As the boys become more and more brazen, even downright obnoxious, in the tub, they splash large quantities of water on the floor so it is only natural to lay down a towel and of course you need a stool to sit on next to the tub so your knees don’t explode every time you bathe them. At first you pick up the towel after bathtime but as you learn that there is only so much time in the day (I don’t have time to spend picking the towel up each time someone is coming over!) you stop that and leave the stool and the towel in front of the bath in the name of time management.Then there are the washcloths. All the washcloths. Each bathtime you need at least two—one for each kid, and sometimes more. Who could possibly remember to throw them in the laundry after each bath and each handwashing or crusted-booger washing? And furthermore who can always remember there are dirty clothes on the floor and sometimes even dirty diapers? Once the monsters are out of the tub they are rejuvenated, naked forces to be reckoned with and need to get dressed and either into bed or into clothes for the day.
|Behind the curtain...|
Really the catch-all place for me is the basket that used to contain the various neatly rolled-up hand towels and bath salts. I’m just going to come out and say that right now in the basket is a pair my underwear from when someone was folding laundry and mistook it for a washcloth. Why have I not put it in my drawer? Because when I think of it a boy is slapping at the toilet paper and squealing in delight as it pours to floor in a white flourish, while the other one drops a spoon in the toilet. I mean, that’s the most likely reason.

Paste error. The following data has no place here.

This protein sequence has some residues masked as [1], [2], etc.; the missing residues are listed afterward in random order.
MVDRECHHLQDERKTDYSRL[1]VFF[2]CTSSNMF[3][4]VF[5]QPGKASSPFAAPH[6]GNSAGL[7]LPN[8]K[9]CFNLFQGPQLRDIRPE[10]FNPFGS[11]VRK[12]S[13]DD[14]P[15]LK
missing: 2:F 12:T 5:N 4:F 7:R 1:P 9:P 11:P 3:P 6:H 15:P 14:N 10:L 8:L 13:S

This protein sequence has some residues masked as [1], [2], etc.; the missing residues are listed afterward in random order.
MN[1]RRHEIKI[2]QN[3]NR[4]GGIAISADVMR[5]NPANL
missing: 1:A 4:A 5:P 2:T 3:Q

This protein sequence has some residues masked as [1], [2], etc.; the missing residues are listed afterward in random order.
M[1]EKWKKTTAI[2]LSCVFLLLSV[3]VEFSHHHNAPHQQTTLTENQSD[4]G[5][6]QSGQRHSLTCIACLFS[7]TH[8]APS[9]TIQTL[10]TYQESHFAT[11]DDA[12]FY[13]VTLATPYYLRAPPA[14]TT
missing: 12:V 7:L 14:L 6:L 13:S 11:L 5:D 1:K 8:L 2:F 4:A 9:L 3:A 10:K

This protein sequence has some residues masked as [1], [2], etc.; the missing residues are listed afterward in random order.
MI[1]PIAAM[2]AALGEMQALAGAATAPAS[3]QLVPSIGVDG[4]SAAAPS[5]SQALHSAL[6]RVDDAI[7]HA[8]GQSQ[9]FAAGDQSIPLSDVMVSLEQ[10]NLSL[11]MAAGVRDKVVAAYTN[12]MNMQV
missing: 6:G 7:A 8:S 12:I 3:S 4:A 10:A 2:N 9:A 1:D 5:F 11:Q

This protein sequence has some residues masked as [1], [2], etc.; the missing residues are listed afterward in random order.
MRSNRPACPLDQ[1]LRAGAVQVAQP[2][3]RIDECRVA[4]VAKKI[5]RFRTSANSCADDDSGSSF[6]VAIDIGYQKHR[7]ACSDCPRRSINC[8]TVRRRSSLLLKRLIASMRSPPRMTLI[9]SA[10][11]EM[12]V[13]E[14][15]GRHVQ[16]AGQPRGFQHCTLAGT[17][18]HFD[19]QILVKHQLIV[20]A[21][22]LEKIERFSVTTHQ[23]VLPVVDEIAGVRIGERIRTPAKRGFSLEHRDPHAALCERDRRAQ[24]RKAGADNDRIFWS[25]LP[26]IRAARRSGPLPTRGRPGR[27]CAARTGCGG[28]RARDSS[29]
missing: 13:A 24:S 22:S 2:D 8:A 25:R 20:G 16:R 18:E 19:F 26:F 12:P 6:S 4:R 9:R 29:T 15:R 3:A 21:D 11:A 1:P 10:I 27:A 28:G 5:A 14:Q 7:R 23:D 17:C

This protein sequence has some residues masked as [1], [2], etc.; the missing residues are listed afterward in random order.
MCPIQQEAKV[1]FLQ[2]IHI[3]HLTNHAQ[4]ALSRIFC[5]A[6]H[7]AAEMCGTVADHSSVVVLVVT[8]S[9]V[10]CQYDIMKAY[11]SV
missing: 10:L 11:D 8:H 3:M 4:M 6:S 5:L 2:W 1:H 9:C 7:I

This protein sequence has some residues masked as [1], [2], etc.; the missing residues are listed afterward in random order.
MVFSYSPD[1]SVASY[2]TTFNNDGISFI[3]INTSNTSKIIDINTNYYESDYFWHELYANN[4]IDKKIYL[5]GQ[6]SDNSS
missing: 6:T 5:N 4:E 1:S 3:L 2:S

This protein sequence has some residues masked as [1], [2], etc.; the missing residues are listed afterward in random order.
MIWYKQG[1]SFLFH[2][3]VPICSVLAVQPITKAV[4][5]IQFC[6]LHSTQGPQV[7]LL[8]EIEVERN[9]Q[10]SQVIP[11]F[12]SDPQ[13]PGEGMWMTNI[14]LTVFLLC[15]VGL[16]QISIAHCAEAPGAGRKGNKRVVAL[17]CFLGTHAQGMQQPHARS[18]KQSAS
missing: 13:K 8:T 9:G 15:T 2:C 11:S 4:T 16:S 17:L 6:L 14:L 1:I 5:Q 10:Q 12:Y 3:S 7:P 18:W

Also in the basket currently is a sock, powder, Q-tips (clean or dirty? Who’s to say?), bath crayons, nail clippers, regular diapers, night diapers, wipes, baby soap and shampoo, various containers of bubbles, butt cream, a plastic turtle, a cup holder from the stroller (?), Elmo bath books, foamy bath colors, and the other Buzz Lightyear squirt gun. And I didn’t even dig all the way to the bottom on one side because one time liquid baby soap spilled all over inside the basket and I found out by jamming my hand in it and I’m not in the mood to do that again.
Which brings me to further discussion of the floor between the tub and the toilet. It’s probably my least favorite space of all time. The soap easily spills out of the containers as I’m wrestling a boy into submission so I can do the unspeakable horrors of cleaning behind his ears. Each time I set the soap down I set it down there in that space. That unforgiving space. A thick, sticky residue sometimes builds up there, plastering the towel to the floor. Then there’s the cold humidifier the doctor suggested we get when she thought the boys had croupe, which the boys call the “water fan.” We only ever used it a couple nights and don’t have a great place to store it so we have it just around in the bathroom.
The bathroom looks just like it sounds—like a couple aisles at Target threw up all over an already- dirty bathroom. Sometimes I’ll go several days without even noticing the bathroom at all. When I do though, I take a deep breath (but not too deep because there’s probably a dirty diaper lurking) and remember what it used to be like and how predictable it was and that someday I’ll have a bathroom like it again. I might even miss this ridiculous chaos, so I’ll embrace the evolution of my bathroom, wipe down the sink and clean the sticky mystery-clump in the rug before guests come over. Take me or leave me, my bathroom is a maelstrom of well-loved plastic toys, damp lizard towels, and various forgotten fluids of the medicinal and bodily types.